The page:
SH: Your Marathon property has provided “significant historic resources” with sizeable deposits of palladium, platinum, gold, and copper. Can you please elaborate on them?

KK: There have been more than a thousand drill holes on our property, most of them in the Marathon Deposit which is why the resource there is almost all in the measured and indicated category, in fact, 60% of it is measured. So a very high level of confidence in the more than five million ounces of precious metals and more than a billion lbs of copper, all open pit.

SH: I’m going to go ahead an speculate a bit here…it’s common to see a stock skyrocket on the results from a feasibility study, so investors want to get in early and now is that time, I know you can’t go into too much detail but what can you share with investors so far about the pending FS?

KK: We’ve been updating our shareholders as we go through the process. One big step is the improvements in metallurgy which we announced last month. Simple math indicates these improvements could add more than $20 million per year to our revenue at no additional operational cost and a lower capital cost on a per-tonne basis. Another item is that we are considering starting at a higher rate of production than indicated in the PEA, though the exact number hasn’t been determined. It would mean a higher capex but lower incremental costs for both capex and opex. We are expecting the study to come out in February of next year.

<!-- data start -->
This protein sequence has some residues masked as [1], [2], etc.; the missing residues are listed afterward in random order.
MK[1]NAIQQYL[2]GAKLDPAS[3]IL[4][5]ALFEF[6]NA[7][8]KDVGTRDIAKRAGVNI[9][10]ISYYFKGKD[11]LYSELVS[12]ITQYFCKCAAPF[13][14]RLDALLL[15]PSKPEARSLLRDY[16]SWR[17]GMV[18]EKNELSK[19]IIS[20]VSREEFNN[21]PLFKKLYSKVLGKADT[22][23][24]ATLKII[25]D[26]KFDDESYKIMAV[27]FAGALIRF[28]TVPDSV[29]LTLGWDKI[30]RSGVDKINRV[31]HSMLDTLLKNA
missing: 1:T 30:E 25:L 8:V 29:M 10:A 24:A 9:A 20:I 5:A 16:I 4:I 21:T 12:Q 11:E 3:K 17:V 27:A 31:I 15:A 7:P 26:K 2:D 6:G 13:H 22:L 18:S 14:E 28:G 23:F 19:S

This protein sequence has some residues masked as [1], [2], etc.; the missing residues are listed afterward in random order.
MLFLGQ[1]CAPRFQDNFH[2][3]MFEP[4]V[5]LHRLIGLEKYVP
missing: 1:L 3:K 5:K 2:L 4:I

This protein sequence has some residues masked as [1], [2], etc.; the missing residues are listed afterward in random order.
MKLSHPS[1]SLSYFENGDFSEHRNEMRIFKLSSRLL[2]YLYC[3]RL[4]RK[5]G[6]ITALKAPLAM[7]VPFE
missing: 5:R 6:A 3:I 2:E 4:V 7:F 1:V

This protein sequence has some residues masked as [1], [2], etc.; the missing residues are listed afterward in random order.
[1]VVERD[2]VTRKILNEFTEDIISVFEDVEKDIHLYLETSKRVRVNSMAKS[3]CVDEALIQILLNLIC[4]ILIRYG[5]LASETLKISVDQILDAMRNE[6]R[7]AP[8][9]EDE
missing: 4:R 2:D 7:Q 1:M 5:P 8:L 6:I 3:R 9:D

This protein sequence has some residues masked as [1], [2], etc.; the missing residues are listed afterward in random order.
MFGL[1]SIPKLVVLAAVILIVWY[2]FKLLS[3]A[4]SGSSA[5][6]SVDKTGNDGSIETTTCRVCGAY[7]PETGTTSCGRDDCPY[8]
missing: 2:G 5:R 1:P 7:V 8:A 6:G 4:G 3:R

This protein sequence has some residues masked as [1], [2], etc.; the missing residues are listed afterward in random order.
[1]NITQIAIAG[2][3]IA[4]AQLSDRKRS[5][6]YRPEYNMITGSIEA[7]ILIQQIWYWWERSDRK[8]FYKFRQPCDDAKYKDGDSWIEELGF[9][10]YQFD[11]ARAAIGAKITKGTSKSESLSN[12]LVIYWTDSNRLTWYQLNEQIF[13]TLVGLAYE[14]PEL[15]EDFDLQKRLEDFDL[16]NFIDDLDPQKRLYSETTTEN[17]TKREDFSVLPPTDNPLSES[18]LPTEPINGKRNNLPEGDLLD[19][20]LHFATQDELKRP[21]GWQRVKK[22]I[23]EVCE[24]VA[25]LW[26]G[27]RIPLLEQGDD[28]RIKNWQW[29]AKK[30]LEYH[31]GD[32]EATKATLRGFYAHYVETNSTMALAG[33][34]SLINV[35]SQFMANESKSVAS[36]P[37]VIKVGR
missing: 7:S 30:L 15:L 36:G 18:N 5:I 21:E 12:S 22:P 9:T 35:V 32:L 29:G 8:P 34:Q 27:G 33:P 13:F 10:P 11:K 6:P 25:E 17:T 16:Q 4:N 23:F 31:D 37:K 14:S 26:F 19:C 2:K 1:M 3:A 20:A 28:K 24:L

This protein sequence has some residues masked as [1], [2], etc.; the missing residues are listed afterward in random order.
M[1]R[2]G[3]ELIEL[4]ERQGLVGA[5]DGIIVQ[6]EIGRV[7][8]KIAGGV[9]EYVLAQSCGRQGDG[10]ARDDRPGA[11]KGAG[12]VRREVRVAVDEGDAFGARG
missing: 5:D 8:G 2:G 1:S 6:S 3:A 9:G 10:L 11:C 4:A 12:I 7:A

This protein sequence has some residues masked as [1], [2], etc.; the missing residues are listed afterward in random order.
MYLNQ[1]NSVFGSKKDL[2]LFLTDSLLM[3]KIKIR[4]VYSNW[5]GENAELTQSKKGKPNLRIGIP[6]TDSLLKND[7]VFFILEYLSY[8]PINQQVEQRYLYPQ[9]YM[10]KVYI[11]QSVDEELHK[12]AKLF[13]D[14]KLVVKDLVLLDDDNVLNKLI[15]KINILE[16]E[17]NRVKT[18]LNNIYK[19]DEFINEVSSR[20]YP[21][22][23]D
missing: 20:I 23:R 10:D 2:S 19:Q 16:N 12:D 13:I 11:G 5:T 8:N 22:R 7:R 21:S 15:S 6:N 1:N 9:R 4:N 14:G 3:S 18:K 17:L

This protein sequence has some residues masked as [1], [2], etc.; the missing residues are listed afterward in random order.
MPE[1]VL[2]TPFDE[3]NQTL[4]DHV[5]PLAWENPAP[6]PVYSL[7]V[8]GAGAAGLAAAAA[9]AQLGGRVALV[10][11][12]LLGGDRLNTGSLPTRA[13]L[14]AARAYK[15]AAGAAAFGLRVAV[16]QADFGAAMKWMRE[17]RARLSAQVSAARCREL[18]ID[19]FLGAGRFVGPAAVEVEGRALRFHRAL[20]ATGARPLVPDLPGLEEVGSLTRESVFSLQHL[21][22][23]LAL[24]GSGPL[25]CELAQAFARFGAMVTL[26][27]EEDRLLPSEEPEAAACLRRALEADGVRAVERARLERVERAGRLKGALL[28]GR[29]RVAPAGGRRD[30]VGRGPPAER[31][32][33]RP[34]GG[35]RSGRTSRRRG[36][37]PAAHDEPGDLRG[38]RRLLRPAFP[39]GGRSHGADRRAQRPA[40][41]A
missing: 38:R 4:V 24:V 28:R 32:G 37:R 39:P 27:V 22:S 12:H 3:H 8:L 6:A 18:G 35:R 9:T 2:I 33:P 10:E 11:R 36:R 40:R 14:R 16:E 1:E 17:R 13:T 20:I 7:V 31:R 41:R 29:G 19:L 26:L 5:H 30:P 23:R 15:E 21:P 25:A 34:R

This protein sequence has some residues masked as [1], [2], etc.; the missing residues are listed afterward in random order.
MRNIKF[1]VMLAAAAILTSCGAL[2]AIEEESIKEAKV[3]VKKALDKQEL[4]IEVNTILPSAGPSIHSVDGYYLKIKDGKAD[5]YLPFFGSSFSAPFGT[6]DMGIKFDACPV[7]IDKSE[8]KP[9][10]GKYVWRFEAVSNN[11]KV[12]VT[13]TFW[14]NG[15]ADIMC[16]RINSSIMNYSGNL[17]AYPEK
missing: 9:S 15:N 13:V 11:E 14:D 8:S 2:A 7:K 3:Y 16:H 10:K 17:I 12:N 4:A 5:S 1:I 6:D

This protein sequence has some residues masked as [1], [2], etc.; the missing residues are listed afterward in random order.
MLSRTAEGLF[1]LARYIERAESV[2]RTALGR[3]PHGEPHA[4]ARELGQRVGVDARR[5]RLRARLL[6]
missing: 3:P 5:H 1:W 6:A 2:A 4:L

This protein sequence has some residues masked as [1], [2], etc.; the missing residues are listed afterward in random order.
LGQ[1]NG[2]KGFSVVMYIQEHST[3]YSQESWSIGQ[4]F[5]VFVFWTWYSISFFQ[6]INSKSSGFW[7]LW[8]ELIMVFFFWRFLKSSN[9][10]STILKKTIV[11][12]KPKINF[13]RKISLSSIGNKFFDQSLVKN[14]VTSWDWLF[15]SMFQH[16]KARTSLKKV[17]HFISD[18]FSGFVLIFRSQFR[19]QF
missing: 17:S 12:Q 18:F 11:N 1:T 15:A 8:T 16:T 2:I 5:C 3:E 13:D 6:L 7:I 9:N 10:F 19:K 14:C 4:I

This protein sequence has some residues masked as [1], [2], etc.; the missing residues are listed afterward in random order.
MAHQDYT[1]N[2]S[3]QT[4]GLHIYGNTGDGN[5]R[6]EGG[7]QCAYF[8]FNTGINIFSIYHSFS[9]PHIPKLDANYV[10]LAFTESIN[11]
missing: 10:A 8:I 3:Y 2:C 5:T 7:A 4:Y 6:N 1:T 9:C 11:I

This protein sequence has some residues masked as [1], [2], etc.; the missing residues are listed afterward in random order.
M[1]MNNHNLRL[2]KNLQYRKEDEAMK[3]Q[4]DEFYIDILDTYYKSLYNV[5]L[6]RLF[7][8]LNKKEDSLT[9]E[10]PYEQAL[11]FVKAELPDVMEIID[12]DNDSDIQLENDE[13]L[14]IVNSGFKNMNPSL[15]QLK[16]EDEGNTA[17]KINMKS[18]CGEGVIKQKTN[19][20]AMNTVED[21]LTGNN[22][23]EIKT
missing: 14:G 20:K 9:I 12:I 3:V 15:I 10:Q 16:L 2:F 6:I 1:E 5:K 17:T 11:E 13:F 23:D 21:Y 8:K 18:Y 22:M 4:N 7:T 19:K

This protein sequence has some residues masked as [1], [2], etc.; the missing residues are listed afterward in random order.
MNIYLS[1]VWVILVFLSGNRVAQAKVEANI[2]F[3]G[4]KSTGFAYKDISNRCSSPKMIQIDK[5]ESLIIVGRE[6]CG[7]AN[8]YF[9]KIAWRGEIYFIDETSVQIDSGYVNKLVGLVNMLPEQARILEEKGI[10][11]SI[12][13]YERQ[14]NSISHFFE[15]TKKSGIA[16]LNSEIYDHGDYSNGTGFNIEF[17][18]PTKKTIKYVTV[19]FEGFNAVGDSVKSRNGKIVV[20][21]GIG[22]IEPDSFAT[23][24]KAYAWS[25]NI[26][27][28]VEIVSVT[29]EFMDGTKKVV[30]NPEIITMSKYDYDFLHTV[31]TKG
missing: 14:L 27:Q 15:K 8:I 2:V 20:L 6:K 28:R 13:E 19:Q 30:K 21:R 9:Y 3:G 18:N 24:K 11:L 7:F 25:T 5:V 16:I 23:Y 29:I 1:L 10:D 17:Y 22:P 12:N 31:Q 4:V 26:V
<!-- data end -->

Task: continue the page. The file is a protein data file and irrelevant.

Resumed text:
SH: ‘Value and opportunity’ are industry catchphrases that really get the attention on resource sector investors? What can you tell them makes this particular mining project so intriguing and attractive?

KK: First, if you want to invest in the palladium space, there are few advanced projects to choose from. The producers are all based in South Africa or Russia, and their share prices have already had big moves. Most of Canadian and Australian developers are at the exploration stage and frankly, it will be difficult for them to get into production over the next few years. The few that are more advanced are either lower grade than us or in difficult jurisdictions. We are in Ontario, Canada, with great infrastructure on our doorstep and a feasibility study almost complete.

SH: I recently spoke with Rick Rule of Sprott Holdings and here’s what he had to say about value investing in the junior mining sector:

“5% percent of the management teams, in the junior sector, deliver 100% of the value. The first thing you have to do as investor is segregate against the lame, the halt, and the blind and send them back to selling cars…Adding value in exploration is answering a series of unanswered questions.”